In this article, we’re going to look at all the equipment we use for our carp fishing. From rods and reels to looking inside a tackle box will show you everything we use.
Let’s start by looking at our carp fishing rods.
Top 7 equipment for carp fishing
1. Carp fishing rods
Firstly we have a set of ten-foot carp rods. We love shorter rods for most of our fishing, especially when big casts aren’t needed to reach the fish.
The Dyer Cross cast 3-pound tests curb rods, we use these when casting distances up to 70 yards. They are perfect for smaller waters and underarm casts in tight swims. They are also a great option for traveling abroad as they fit easily inside travel rod tubes.
We also have a 3.5lb test curved version which we use for our marker work and spawning out baits.
We’ve also always had a set of 12-foot rods. These aren’t used as much in our fishing but they definitely play an important role when fishing on larger waters.
But we use 12-foot rods anywhere which requires a bigger cast. The extra 2-foot in length really helps to reach the fish on big lakes.
The only other time would use these rods is when fishing on larger fast-flowing rivers where it’s important to keep your rod tips high to avoid pressure building up on your mainline which can potentially move your lead.
We recently upgraded to a set of dialer 12-foot, 3-pound tests curved longbows. In addition to our fishing rods, we also have a longbow spot and marker rod.
So there are the two sets of rods we use. To put it simply we use 10-foot rods for smaller waters and 12-foot rods for larger waters.
2. Rod tip protectors
When transporting our rods we use tip protectors. They avoid any chance of your rod tip snapping and hold the rods together nicely in transport. They are also a lot lighter than your normal rod holders. So using them is a great way to cut down on the weight of your kit.
3. Lightweight reel
On our ten-foot rods, we use a lightweight reel to balance nicely with a shorter rod. These are Daiwa GS 4000 and they are loaded up with a 12-pound carp line which is a strong durable monofilament main line.
On our 12-foot rod, we use these Daiwa tournament-S 5000 T big pits. On these, we use the same 12-pound carp line as on our other reels and for both sets of reels, we also have a spare spool loaded with a 20-pound sub-braid which is what we use when fishing towards snags.
Because braids have little elasticity, it is less likely that fish will hit any snags when using them. You will become more familiar with it as you play more fish on the braid.
Fishing in weedy waters has another advantage. The braid will actually cut through weed roots more readily than a smooth monofilament does because of the nature of the braid. When trying to remove carp from the heavy material, this is quite helpful.
Now let’s take a look at bite indication.
5. Bite alarm
We’ve been using the DelKim Txi-D alarms for the last nine months in conjunction with the cord of black and white bobbins. The neat thing with these is the isotopes that fix inside which are really handy during the night.
Also, you can detach the bobbin and change it during transport as it’s a magnetic attachment which means there’s no chance of damaging your bobbins.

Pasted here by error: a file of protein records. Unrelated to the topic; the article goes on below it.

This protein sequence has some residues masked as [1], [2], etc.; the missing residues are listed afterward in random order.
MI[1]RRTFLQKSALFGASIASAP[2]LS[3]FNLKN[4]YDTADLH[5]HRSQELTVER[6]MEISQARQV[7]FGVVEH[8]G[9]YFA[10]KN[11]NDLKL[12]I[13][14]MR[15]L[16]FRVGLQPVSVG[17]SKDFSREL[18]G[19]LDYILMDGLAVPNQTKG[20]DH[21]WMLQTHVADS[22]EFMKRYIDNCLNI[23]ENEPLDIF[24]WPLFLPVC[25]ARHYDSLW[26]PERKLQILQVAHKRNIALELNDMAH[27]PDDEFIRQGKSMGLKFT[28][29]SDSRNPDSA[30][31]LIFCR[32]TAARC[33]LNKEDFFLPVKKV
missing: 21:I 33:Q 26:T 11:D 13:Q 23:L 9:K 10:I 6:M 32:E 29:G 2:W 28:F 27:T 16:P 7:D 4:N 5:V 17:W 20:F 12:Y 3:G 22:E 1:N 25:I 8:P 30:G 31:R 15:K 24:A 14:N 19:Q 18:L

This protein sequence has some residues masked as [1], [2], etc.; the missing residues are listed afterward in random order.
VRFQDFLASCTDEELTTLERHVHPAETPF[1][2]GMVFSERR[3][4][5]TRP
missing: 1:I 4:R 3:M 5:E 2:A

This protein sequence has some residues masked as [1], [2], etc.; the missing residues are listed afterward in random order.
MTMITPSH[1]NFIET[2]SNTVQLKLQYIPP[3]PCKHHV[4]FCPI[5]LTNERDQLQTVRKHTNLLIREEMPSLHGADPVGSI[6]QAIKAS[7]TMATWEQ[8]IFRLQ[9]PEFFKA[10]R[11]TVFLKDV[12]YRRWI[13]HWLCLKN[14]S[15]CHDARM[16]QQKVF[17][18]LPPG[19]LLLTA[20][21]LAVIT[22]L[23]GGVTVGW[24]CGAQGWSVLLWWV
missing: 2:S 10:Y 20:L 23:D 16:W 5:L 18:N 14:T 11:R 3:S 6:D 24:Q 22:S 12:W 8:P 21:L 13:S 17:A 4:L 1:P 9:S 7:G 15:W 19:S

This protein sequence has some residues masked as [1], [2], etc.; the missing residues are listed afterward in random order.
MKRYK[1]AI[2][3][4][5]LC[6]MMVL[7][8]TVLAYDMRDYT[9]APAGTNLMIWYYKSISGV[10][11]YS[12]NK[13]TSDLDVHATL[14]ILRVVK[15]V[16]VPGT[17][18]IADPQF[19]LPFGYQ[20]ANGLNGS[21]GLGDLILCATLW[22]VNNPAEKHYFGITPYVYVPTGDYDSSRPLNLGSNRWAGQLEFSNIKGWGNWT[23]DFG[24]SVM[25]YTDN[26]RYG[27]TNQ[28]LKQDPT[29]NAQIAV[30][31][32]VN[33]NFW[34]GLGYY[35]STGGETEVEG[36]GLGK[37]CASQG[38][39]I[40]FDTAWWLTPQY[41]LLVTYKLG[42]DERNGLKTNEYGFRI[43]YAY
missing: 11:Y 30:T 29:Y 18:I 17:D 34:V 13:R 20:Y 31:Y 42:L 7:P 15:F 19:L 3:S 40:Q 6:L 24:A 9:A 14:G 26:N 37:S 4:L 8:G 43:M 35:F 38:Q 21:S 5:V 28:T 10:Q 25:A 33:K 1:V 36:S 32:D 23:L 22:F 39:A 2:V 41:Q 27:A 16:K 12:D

We use our alarms on 16-inch bank sticks and they extend to double the length so they are ideal for having even the rod tips high or low. Most of the time we don’t use backrests.
When fishing without a backrest it’s important to place the large eye of the rod in front of the bite alarm. This way there’s no chance of the fish pulling the rod into the water.
6. Landing net and a large unhooking mat
When it comes to carp care a couple of important equipment is their landing net and a large unhooking mat.
A 36-inch specimen carp net is ideal for carp of all sizes and when choosing a mat look for a large well-padded one that will ensure that the carp does not get damaged.
Now let’s take a look at what I keep inside my rucksack.
Firstly and probably most importantly I’ve got a well-organized tackle box. But pretty much all the terminal tackle I’ll ever need. This includes baiting needles, hooks, bait stops, leg flips, and braid and I also have a small box that fits inside with all my swivels and smaller rig bits.
Also, there’s a little rig board in there for any pre-type rigs that I’ve tied up before a fishing session.
Larger items such as spawns are placed in one of the medium-sized Corded Compac and my leads are kept in the smaller variety.
When storing my bait for a session if I’m using boilies they are poured into an air-dry bag. Any other bait is stored in a bucket or these smaller guru bait boxes which are ideal for PVA bag mixes.
So that is all the equipment we use for carp fishing. Thanks for reading.
FAQ on carp fishing equipment
Do you need weights for carp fishing?
Every angler is unique and has their own preferred leads and weights for fishing for carp. Most people employ a variety of weights depending on the circumstances.
What’s the best bait for carp?
The two finest baits for carp are sweet corn and bread, but nightcrawlers (earthworms) are also quite effective.
Are 10ft carp rods good?
For fishing in rivers and small lakes, many fishermen like 10-foot carp rods.
What’s in a carp care kit?
At the very least, the best carp care kits ought to include an antiseptic spray to treat the health and welfare of the fish you’ve just captured. Additional items in certain carp care kits could be antiseptic, frequently in a spray form. Checking for ulcers with swabs.